The Plot: The famous Belgian sleuth Hercule Poirot (Kenneth Branagh) has retired to Venice, the sinking city that has an air of death about it. He happens upon American crime writer Ariadne (Tina Fey), who wants to pickle his brain on a certain matter. Spirit medium Mrs Reynolds (Michelle Yeoh) is holding a seance on Hallowe’en to contact the dead daughter of Rowena (Kelly Reilly). Poirot is to discredit Mrs. Reynolds’ behaviour as a fraud, but then he begins to question his own sanity when things take an apparent turn into the supernatural. Then a corpse turns up and the game is afoot…
The Verdict: When Belfast boy Kenneth Branagh has worked in the film industry as long as he has, garnering much acclaim on the way, doors open to many opportunities. At this stage in his distinguished career, he can do anything that tickles his fancy. Since 2017, he has settled into the latest screen incarnation of Agatha Christie’s prime detective Hercule Poirot and audiences have quite rightly embraced his intelligent and amusingly persnickety performance. He not only captures the essence of the character but also the sharp, constantly0whirring mind. But what happens when Poirot has his own beliefs challenged by the unknown? Can a man steeped in hard evidence, indisputable facts and the complexities of motivations accept that there’s something else out there beyond the rational and explainable? It’s an intriguing premise for the latest entry, A Haunting In Venice.
Rather than pursue a screen remake of, say, Evil Under The Sun, Branagh has chosen Hallowe’en Party, one of the lesser-known Poirot novels by Christie and moved the suspense from the UK to Venice. In this story, Poirot is not flexing his little gray cells as much these days. He instead prefers to obsess over the details of pastries while shadowed by his bodyguard Vitale (Riccardo Scamarcio) who has his own troubled past. It’s not long though before Poirot is drawn into a seance investigation which gets him back into the spirit of things on Hallowe’en of all days. Michael Green’s adaptation plays out as much a whydunit as a whodunit. Unlike previous entries in this strand, there’s less of the finger-pointing and deep backstories with character interconnectivity. A Haunting In Venice is a more heightened affair, with all the suspects locked in for the night while a violent storm rages outside matching the intensity of the suspicious atmosphere.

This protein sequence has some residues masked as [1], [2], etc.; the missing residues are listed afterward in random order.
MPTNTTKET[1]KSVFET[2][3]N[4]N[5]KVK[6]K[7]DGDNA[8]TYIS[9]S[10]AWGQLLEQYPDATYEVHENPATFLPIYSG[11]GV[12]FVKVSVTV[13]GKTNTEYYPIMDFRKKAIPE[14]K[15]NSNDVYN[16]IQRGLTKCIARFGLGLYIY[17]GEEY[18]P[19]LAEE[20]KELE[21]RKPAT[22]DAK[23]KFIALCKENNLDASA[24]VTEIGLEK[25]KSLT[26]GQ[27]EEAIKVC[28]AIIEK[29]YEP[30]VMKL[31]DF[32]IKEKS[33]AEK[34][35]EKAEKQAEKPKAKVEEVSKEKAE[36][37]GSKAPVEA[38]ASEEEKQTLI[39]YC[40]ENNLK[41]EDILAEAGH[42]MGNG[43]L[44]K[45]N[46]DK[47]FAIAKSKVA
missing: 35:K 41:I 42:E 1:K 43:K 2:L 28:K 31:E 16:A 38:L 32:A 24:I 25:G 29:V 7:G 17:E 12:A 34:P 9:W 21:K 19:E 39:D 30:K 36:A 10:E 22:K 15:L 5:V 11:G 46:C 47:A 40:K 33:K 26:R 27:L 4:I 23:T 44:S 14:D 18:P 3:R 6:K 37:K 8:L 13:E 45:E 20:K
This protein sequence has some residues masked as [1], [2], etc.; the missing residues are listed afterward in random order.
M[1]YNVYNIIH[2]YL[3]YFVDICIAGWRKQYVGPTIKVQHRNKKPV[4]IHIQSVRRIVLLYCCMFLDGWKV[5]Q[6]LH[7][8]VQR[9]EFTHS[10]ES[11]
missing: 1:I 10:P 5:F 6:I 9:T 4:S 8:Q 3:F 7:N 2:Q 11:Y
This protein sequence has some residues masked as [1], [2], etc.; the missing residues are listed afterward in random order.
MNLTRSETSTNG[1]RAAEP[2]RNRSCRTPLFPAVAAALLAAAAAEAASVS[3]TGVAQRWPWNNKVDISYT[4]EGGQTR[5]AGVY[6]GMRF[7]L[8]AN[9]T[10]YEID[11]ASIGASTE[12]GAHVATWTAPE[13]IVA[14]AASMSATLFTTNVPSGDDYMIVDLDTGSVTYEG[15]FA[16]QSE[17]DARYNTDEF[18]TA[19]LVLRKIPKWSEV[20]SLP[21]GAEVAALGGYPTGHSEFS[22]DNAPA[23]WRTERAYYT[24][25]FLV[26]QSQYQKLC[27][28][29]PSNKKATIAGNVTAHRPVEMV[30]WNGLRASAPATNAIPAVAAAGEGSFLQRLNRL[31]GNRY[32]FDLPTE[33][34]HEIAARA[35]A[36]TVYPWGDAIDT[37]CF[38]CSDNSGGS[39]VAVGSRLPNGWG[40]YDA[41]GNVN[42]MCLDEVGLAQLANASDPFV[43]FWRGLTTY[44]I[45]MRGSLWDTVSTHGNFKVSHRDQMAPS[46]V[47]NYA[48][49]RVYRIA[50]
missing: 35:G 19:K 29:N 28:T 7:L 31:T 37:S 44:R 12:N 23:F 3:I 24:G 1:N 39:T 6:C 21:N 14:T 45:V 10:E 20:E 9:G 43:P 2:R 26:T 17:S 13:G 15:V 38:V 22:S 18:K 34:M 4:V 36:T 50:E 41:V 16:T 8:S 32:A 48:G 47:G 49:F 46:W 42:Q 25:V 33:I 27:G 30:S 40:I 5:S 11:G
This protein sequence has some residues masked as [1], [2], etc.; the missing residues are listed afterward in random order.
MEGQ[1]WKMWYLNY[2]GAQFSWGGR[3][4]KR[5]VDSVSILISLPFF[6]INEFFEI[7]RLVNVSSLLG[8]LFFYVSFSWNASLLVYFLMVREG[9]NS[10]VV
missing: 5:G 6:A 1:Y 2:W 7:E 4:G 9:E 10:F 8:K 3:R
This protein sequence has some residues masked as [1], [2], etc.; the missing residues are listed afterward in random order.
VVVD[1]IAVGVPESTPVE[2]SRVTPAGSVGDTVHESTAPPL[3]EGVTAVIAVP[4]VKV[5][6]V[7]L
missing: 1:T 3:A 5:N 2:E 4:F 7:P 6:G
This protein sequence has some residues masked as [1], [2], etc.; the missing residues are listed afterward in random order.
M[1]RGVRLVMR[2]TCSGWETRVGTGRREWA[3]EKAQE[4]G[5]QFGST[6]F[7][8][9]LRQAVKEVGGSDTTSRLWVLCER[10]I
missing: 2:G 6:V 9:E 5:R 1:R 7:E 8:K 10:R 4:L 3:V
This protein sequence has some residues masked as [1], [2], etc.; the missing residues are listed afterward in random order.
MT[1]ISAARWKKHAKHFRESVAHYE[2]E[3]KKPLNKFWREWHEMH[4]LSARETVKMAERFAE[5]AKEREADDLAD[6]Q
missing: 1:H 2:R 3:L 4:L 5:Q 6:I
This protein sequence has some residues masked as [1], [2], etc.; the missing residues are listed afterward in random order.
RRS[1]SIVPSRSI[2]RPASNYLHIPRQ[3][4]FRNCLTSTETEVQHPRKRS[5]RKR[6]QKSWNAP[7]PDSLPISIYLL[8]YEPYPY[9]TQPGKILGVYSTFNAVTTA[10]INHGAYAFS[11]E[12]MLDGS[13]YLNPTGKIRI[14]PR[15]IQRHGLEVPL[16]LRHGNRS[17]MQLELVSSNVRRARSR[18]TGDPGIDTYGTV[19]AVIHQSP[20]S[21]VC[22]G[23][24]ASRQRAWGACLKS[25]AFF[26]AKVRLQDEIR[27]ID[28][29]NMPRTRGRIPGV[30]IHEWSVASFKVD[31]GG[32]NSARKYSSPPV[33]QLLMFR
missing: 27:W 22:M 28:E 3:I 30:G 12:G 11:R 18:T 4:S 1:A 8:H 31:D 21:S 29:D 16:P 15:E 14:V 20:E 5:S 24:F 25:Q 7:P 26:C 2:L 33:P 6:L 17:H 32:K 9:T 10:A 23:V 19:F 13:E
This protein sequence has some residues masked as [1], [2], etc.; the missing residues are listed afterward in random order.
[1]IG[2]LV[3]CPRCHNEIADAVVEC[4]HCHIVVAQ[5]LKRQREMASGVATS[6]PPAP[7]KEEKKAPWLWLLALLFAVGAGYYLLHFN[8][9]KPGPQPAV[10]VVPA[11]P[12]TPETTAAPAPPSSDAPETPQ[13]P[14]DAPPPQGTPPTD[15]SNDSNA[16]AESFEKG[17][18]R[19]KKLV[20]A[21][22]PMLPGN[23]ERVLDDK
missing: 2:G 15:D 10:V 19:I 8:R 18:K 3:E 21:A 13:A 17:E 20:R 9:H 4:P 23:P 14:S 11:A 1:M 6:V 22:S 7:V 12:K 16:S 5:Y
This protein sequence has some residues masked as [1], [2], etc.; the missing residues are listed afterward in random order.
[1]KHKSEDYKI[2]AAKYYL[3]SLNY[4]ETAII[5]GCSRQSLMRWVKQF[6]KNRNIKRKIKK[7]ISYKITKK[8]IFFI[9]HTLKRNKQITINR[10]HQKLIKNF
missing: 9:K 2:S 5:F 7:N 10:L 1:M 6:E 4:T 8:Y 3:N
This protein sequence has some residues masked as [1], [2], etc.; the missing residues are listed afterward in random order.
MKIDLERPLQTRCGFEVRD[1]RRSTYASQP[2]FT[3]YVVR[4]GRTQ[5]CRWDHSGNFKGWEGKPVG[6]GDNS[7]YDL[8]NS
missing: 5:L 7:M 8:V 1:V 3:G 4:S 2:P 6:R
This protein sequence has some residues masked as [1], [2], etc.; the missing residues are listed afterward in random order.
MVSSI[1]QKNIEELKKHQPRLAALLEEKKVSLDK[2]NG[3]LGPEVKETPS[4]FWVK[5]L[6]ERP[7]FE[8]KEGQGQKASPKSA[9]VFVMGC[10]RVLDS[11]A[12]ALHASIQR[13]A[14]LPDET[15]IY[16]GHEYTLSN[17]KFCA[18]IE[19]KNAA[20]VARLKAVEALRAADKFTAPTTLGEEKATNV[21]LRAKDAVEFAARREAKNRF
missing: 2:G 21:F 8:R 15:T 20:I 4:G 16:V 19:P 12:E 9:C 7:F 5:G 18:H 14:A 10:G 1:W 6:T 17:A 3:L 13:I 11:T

It’s in this heady and supernaturally-tinged atmosphere that Branagh, as director-producer-actor, mines some real gems. The seance sequence is particularly tense, pushing at the boundaries of its supposedly family-friendly rating to make the clunk of a typewriter key unsettling in itself. It might be enough to even turn Tom Hanks off his beloved typewriter. There’s more too later on when Poirot starts seeing… things. Branagh does this rather cleverly through the power of suggestion while also hinting that Poirot himself might be questioning his own, usually-observant mind. Unlike the mostly studio-bound Death On The Nile which felt a bit too synthetic, A Haunting In Venice is a full-blown Venetian affair which makes fine use of its locations as the plot moves into murder most mysterious mode.
It does come across as a lower-key Poirot entry though, smaller and more intimate in its details. Branagh can’t quite decide on the exact tone of the film too. It’s a mystery allright, but within that he mixes elements of potentially ghastly horror without fully buying into what that entails. One senses that he’s holding back from really shaking Poirot to his intellectual core. Instead, Poirot is given a moderate rattling as part of this rattling yarn that moves at a decent pace and is suspenseful throughout. Now that he has settled well into the role of Poirot, one gets the sense that Branagh could knock out a new sleuthing adventure every few years – a character to have some fun with while he pursues more weighty subjects like Belfast. Further instalments would therefore not be unwelcome, particularly when whodunits are now so fashionable again and he has the character down to a T.
Rating: 3 / 5
Review by Gareth O’Connor
A Haunting In Venice
Murder most mysterious
A Haunting In Venice (USA / UK / Italy / 12A / 103 mins)
In short: Murder most mysterious
Directed by Kenneth Branagh.
Starring Kenneth Branagh, Tina Fey, Michelle Yeoh, Riccardo Scamarcio, Jamie Dornan, Kelly Reilly, Jude Hill.